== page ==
Hypertension, or high blood pressure, is a well-documented risk factor for the development of atrial fibrillation and any complications thereof, such as cardiac and cerebrovascular events. What is still yet unknown is whether or not left ventricular hypertrophy (the enlargement and thickening of the walls inside the heart’s main pumping chamber, the left ventricle), which is a symptom of hypertension, also increases the risk of atrial fibrillation.
A new study has emerged that attempted to determine the relationship of left ventricular hypertrophy on atrial fibrillation development in low-risk atrial fibrillation patients and whether there were differences between the sexes.
Participants were found with the Euro Heart Survey and a total of 799 were registered for the study. Follow up lasted one year. Since atrial fibrillation is associated with an increased risk of stroke, and this risk increases over time, participants who demonstrated high risks of stroke were excluded from the selection for this study. Participants were grouped into hypertensive patients and non-hypertensive patients. The hypertensive patients were subdivided into those with left ventricular hypertrophy and those without.
The results showed that 33 percent of the hypertensive participants (379) had left ventricular hypertrophy. In participants without left ventricular hypertrophy, atrial fibrillation developed in 10 percent after one year’s time. In those patients with hypertension and left ventricular hypertrophy, the risk of developing atrial fibrillation increased to 23 percent. This result was only found in male patients, however. In the female participants, there was no related increase of atrial fibrillation development in the presence of left ventricular hypertrophy.
The presence of left ventricular hypertrophy was the most significant factor in determining the progression of a patient’s atrial fibrillation over the course of the year. Even after accounting for other factors, left ventricular hypertrophy remained the most telling symptom as to a participant’s likelihood of the progression of atrial fibrillation.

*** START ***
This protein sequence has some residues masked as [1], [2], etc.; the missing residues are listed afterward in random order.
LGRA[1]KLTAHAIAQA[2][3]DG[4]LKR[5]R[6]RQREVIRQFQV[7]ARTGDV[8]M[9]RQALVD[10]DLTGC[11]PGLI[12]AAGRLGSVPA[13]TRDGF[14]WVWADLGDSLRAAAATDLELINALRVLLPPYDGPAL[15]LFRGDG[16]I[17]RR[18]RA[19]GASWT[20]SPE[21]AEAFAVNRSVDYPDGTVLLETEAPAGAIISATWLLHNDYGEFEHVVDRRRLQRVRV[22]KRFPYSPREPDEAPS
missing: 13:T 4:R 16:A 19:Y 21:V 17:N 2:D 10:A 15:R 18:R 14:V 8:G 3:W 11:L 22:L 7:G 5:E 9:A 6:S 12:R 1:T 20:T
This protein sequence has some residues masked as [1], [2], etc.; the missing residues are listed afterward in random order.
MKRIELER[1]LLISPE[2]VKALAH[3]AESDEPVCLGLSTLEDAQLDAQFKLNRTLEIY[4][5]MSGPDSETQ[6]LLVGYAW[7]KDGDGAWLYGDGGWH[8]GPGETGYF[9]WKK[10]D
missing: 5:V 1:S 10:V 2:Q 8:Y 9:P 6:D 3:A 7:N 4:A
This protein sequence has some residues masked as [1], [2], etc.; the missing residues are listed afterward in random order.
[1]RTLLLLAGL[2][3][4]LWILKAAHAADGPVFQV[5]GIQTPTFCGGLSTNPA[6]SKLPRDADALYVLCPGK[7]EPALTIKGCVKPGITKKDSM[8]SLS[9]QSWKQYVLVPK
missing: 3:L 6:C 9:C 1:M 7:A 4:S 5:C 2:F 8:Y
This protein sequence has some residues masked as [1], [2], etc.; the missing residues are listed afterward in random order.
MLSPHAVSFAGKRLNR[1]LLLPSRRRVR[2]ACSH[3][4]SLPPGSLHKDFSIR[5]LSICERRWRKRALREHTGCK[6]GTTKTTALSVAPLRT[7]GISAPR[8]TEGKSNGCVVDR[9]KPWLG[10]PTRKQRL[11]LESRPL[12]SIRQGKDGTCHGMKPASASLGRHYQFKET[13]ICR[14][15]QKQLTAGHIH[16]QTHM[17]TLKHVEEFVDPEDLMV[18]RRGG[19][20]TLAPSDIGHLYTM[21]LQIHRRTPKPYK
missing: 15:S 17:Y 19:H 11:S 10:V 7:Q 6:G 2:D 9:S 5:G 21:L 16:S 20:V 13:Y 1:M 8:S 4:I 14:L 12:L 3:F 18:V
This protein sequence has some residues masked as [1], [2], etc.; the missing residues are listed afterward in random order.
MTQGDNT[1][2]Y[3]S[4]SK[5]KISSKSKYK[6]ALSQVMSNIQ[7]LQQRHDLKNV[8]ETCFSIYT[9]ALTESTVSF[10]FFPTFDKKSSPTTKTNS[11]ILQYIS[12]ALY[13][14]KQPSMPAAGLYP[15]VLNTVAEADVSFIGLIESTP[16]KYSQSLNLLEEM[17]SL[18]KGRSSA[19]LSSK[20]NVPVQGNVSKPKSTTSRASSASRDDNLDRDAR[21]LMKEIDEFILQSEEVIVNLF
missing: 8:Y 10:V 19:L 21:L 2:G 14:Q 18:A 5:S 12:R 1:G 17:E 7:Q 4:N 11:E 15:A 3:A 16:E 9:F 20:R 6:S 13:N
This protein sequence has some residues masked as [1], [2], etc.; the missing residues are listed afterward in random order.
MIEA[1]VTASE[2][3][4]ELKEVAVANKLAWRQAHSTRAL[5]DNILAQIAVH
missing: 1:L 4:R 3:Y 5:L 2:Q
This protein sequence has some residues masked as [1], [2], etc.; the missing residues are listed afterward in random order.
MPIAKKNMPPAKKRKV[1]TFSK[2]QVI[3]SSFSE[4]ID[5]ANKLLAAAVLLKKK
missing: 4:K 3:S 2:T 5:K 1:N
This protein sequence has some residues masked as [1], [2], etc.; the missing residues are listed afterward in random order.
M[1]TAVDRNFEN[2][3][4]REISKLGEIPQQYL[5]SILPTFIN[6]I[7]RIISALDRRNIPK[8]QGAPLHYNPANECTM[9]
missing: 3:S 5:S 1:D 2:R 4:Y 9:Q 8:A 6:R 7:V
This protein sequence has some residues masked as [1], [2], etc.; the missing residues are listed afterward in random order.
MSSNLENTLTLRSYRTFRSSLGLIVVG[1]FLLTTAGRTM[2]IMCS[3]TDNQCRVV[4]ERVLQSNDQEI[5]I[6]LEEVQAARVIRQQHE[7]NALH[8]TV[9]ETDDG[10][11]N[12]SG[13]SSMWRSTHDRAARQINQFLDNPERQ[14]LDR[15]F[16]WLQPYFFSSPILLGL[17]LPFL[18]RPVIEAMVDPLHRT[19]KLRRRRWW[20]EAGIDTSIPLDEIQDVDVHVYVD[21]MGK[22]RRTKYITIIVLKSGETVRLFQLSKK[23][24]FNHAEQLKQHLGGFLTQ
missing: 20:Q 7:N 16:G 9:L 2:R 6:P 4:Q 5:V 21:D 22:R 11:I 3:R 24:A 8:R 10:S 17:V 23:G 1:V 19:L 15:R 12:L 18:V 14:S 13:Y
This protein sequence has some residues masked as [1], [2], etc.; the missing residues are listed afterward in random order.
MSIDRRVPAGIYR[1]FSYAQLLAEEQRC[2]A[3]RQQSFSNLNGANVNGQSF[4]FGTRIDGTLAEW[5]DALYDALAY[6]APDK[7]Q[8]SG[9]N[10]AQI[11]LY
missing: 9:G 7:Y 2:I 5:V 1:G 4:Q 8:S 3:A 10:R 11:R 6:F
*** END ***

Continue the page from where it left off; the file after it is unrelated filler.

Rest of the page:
The researchers found there were no differences in the number of instances of cardiac or cerebrovascular events in either hypertensive participants with or without left ventricular hypertrophy. Overall, the instances of major cardiac or cerebrovascular events were low in both the control and the hypertensive groups, though there were a larger number of these occurrences in the hypertensive group.
From these results, the researchers concluded that the presence of low ventricular hypertrophy in low-risk atrial fibrillation patients with hypertension indicates a greater likelihood that atrial fibrillation will develop within a year’s time. These results were only significant in male patients, however, and this should be taken into consideration for both men and women in the treatment of hypertension associated with left ventricular hypertrophy.
These findings were also restricted to patients with high blood pressure. The control group in the study showed no increase in the likelihood of developing atrial fibrillation, even when left ventricular hypertrophy was present, in these cases excluded from high blood pressure. This signifies that left ventricular hypertrophy on its own is not enough to cause atrial fibrillation, but that some mechanism related to the presence of both hypertension and left ventricular hypertrophy triggers it in many patients.
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